3D printing stocks have not fared well lately. 3D Systems (NYSE:DDD) hit a 52-week low of $39.09 in their last trading session. Xone (NASDAQ:XONE) has lost -45% of their market capitalization in just 3 months. Even industry leader Stratasys (NASDAQ:SSYS) has lost nearly -20% year-to-date. Investing in 3D printing can be a volatile experience, yet some companies are more than willing to attach themselves to this volatility by issuing press releases and claiming that they are “entering the 3D printing market”. One such company is Zecotek.
Founded in 2004, Zecotek Photonics Inc. (CVE:ZMS) is a Canada-based photonics company. The Company is engaged in developing technology and products: laser systems and components, crystals, solid-state photo detectors and other imaging and 3D display technologies. Zecotek has a market cap of $33 million and minuscule revenues:
The Company’s website and financials say nothing about their involvement in 3D printing. The only information that can be gleaned about Zecotek’s involvement in 3D printing are 4 press releases issued in 2014. Since their first “3D Printing” press release, (CVE:ZMS) shares have lost over -50% of their value.
January 31, 2014
Earlier this year, Zecotek issued an assertive press release titled “Zecotek Enters 3D Printing Market“. The press release went on to say:
Zecotek Display Systems Pte. Ltd. is designing a unique 3D printing interface platform between existing and future generations of 3D printers and its own patented 3D display technology. By creating a user interface between the 3D printer and our own patented 3D display, we offer end-users the most realistic view of the solid object being created on the printer.
According to the company website, Zecotek has a “patent pending” 3D display technology that allows a user to see in 3D without having to wear the traditional “3D glasses”:
The technology is current being demoed in 32-inch demonstration displays located in Zecotek’s Singapore and Vancouver offices. Zecotek believes that this 3D display technology will allow users of 3D printers to better see what they are printing. With 3D printing beyond the demonstration phase, the design software being developed for today’s 3D printers is both mature and capable. Would 3D printing users want to buy a display unit specifically for better visualizing what they are printing? Have CAD programs not been providing this need sufficiently so far? Even if the patents are granted for Zecotek’s display technology, what are barriers to entry for any other 3D display company stating that they are now “entering the 3D printing market” and that their display technology is a must have for anyone doing 3D printing?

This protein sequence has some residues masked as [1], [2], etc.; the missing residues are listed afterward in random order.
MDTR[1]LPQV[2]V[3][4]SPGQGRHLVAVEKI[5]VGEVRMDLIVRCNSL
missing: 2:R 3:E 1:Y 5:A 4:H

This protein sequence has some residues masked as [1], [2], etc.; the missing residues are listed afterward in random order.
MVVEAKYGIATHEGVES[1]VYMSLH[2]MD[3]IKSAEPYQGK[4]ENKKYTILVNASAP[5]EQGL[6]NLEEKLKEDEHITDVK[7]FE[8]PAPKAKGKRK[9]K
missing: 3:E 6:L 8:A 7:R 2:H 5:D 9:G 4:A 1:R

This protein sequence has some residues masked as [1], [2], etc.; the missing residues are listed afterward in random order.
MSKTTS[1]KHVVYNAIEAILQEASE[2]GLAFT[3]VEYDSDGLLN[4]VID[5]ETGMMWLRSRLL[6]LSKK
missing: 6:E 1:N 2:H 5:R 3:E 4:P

February 27, 2014
Just under one month after, Zecotek issued a press release titled “Zecotek Developing 3D Printer with LT-Pyrkal“. The news release went on to say:
Zecotek Display Systems Pte. Ltd. is designing a unique 3D printer which will offer technical and commercial competitive advantages to existing 3D printers. Zecotek is working with LT-Pyrkal of Yerevan, Armenia, a long time contract partner which developed a number of key elements for Zecotek`s own patented 3D display technology. This is Zecotek`s second product offering to the 3D market following the recently announced 3D printing platform which offers significant design, cost, and time advantages when Zecotek’s glasses free, auto-stereoscopic, multi-view, HD 3D display.
So Zecotek is “developing” a 3D printer with an Armenian company (of which little information can be found) and this qualifies as their “second product offering to the 3D market”??? It seems like a stretch to call a product in design phase a “product offering”.
July 21, 2014
After 5 months, Zecotek then issues another press release titled “Zecotek & LT-PYRKAL Announce High-Performance 3D Printer“. An excerpt from the release is as follows:
“With our partner LT-PYRKAL, we are assembling and testing our first 3D printer which will have the ability to use an extended and varied list of alloys to “print” metal components for targeted industries,”
So in the space of 5 months, “a number of key technical challenges have been solved” and Zecotek has now “identified a unique approach to handle high-performance metal alloys with their compact high-speed 3D print technologies”. With the number of 3D printing “startups” on crowdfunding platforms growing exponentially, this would imply that it is not inherently difficult to create a 3D printer. It is however, difficult to take a metal 3D printer from design phase to production in 5 months and expect it to compete against well capitalized 3D metal printing companies such as Arcam and Exone.
July 24, 2014
3 days later, Zecotek issued a press release stated “Zecotek Display Systems and the Institute of Chemical Physics Develop Metal Alloys for 3D Printing“. The release goes on to say:
Zecotek Display Systems Pte. Ltd. has signed an agreement with the Institute of Chemical Physics of the National Academy of Sciences in Yerevan, Armenia, to extend the list of high-performance powder metal alloys for use in its compact, high-speed 3D printer. The Institute will work with Zecotek and LT-Pyrkal to fine tune the advanced technology necessary for the fabrication of metal powders from metal hydride compounds.
Signing an agreement with an Armenian research institution to work on creating metal powders for 3D printing does not constitute a product offering either.
Unfortunately, issuing press releases of intent do not constitute a 3D printing company. We’ve seen too many companies try to “enter the 3D printing market” this way. Unless Zecotek (CVE:ZMS) can start driving revenues from real, commercialized 3D printing products, the answer to this question will continue to be no.